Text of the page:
Labradors make excellent guide dogs, assistance dogs, and even therapy dogs. Given their gentle personalities and natural intelligence, it is unsurprising that breeders and owners started cross breeding the Labrador.
A quick history of the Labrador
The Labrador was first bred as a working dog. Historically, Labradors worked as fishermen helpers. They hauled nets, fetched ropes, and even caught fish themselves. Today’s Labradors have it a little easier and are known for being friendly and sociable family dogs. But some still retain that old work ethic.
The Labrador’s personality
Labradors are sociable, loyal, and very affectionate. In most cases, these positive characteristics will be passed onto the crossbreed. However, as with any kind of breed, early socialisation and training are crucial to the development of a happy dog.
Common health problems
Pure breed Labradors tend to suffer from muscular/skeletal issues like patellar luxation (otherwise known as a dislocated kneecap). Other problems include hip dysplasia, which is a genetic deformity of the hip joint.
Any Labrador cross is at risk of inheriting these issues, as well as those commonly found in the other parent breed.
Given the wide range of crossbreds, a Labrador mix could live anywhere between 8 to 14 years.
Physical characteristics of Labrador crossbreeds
The Labrador Retriever is about 24 inches, and a male can weigh up to 80 pounds. But throw another dog into the mix and anything could happen! You will even see massive variation in each of the individual Labrador crossbreeds. For example, mixing a Labrador with a short-legged dog, such as a basset hound, can create a crossbred with either very long legs or very shorts legs.
If the size of the dog is very important to you, you might prefer a purebred instead. Alternatively, you could adopt an older Labrador crossbreed. They usually stop growing after 18 months or so.
Common types of labrador crossbreeds
There are dozens and dozens of different Labrador crossbreeds, and each one has their own distinct personality and looks. But here is a list of some of the more common mixes:
1. The Labradoodle: A cross between a Labrador and a Poodle
The Labradoodle is one of the most famous crossbreeds. They are playful, intelligent and very energetic. This crossbreed will need to be stimulated mentally and physically to be a happy pup. The Labradoodle is an amazing family pet.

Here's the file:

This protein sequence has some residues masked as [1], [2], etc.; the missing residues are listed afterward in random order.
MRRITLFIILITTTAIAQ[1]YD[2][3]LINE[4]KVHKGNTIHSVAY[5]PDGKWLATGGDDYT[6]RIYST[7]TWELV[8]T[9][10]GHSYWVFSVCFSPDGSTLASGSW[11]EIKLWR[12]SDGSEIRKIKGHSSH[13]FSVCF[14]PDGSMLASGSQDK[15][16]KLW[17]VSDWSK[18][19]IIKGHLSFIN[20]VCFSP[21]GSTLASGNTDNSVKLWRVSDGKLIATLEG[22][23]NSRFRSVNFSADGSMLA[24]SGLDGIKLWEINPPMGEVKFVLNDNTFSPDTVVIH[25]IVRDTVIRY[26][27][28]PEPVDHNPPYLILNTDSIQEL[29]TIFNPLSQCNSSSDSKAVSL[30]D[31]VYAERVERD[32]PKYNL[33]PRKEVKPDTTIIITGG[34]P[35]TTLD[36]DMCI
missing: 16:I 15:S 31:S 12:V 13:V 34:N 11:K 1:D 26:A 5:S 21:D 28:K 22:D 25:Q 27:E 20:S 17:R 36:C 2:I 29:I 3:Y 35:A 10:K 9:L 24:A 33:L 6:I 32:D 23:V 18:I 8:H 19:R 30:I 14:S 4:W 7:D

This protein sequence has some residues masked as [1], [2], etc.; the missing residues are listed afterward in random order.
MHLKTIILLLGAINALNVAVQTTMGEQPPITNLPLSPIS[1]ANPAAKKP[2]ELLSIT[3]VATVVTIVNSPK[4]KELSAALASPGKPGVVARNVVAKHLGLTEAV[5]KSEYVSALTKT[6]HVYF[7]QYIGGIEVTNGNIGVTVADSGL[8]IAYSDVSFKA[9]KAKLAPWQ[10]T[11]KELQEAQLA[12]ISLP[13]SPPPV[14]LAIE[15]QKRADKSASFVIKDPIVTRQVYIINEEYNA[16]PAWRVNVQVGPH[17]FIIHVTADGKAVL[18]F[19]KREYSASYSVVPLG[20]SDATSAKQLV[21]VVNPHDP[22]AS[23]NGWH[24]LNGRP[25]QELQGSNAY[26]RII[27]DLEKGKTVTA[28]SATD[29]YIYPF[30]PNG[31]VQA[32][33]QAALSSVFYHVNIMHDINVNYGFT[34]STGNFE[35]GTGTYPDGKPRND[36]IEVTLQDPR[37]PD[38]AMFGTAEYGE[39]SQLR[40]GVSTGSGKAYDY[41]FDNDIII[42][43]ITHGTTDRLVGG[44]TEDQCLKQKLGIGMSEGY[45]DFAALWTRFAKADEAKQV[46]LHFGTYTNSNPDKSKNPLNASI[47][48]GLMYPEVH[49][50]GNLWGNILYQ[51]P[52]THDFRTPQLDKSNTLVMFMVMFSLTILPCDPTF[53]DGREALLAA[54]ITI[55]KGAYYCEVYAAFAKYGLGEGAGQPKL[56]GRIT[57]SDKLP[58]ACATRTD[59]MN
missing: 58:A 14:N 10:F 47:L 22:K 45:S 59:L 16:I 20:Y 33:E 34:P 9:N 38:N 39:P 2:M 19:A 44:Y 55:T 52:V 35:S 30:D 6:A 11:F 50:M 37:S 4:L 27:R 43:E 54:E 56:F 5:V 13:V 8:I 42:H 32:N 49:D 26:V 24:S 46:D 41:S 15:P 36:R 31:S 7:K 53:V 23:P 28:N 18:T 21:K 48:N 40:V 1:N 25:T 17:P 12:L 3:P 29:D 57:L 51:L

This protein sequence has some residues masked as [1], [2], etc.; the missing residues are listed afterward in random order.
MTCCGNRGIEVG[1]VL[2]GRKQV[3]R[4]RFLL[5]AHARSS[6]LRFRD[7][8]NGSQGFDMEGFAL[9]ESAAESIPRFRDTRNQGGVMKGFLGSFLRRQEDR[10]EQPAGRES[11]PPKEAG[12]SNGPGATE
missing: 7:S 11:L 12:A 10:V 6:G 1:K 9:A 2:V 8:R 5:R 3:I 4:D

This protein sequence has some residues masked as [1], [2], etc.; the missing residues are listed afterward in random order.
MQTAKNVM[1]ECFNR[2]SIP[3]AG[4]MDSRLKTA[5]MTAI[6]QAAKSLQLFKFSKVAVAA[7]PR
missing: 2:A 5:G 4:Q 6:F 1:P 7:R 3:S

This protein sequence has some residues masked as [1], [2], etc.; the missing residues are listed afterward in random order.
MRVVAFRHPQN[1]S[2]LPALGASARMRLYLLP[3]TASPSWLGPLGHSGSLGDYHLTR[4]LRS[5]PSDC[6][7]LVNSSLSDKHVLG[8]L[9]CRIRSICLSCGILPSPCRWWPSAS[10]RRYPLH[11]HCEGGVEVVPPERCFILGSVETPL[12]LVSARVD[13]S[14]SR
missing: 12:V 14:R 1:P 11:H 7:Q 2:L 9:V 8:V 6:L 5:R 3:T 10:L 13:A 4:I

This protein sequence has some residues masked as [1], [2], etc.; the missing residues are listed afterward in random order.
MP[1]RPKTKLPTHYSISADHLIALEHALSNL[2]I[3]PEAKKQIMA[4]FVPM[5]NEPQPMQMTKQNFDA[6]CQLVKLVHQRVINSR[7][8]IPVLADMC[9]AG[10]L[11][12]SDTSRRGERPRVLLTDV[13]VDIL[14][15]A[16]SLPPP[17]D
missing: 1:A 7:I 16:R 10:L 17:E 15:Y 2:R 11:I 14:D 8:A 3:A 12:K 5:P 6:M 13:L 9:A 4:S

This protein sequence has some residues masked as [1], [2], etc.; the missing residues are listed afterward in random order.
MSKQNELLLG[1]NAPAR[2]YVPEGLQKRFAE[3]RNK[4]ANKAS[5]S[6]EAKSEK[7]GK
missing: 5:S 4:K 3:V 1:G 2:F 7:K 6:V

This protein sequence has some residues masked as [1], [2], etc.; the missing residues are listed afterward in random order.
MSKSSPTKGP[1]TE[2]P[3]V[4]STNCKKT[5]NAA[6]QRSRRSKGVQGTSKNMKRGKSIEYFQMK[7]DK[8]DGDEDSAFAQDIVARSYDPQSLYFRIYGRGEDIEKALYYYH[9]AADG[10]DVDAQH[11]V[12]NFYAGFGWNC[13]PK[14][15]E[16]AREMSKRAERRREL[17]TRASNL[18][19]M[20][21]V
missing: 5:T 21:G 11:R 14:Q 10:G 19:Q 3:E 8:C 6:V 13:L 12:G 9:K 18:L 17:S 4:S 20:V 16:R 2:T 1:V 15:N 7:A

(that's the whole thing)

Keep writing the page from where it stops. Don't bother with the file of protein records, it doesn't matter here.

2. The Spanador: A cross between a Labrador and a Cocker Spaniel
The Spanador is a very affectionate dog and will love to stay around its owner. This breed would suit a first-time owner as they are eager to please and will obey to commands. They are very intelligent and will learn fast, so make sure you have a lot of different tricks to teach your Spanador.
3. The Goldador: A cross between a Labrador and a Golden Retriever
The Goldador is a loving and loyal dog. This crossbreed will be your perfect companion as it loves being around people. They would be a great match for first time owners as they are really easy to train.
4. The Bassador: A cross between a Labrador and a Basset Hound
The Bassador can be smart, when it decides to be. If he inherits of the stubbornness of the Basset Hound parent breed, this dog will need a firm training. They won’t need huge amount of exercise but will definitely need their daily walk.
5. The Labbe: A cross between a Labrador and a Beagle
The Labbe is full of energy and will need an active owner by their side. They are extremely loyal and affectionate and will love to hang out with their owners and also with children. If they have the Beagle’s howl, they will make great guard dogs.
6. The Sheprador: A cross between a Labrador and a German Shepherd
The Sheprador is a large, energetic, and extremely loyal dog. This crossbreed is not the best choice for first-time owners as they need firm training. They are very protective and will alert their owner if they suspect anything. However, it is important for the Sheprador to be socialised at an early age.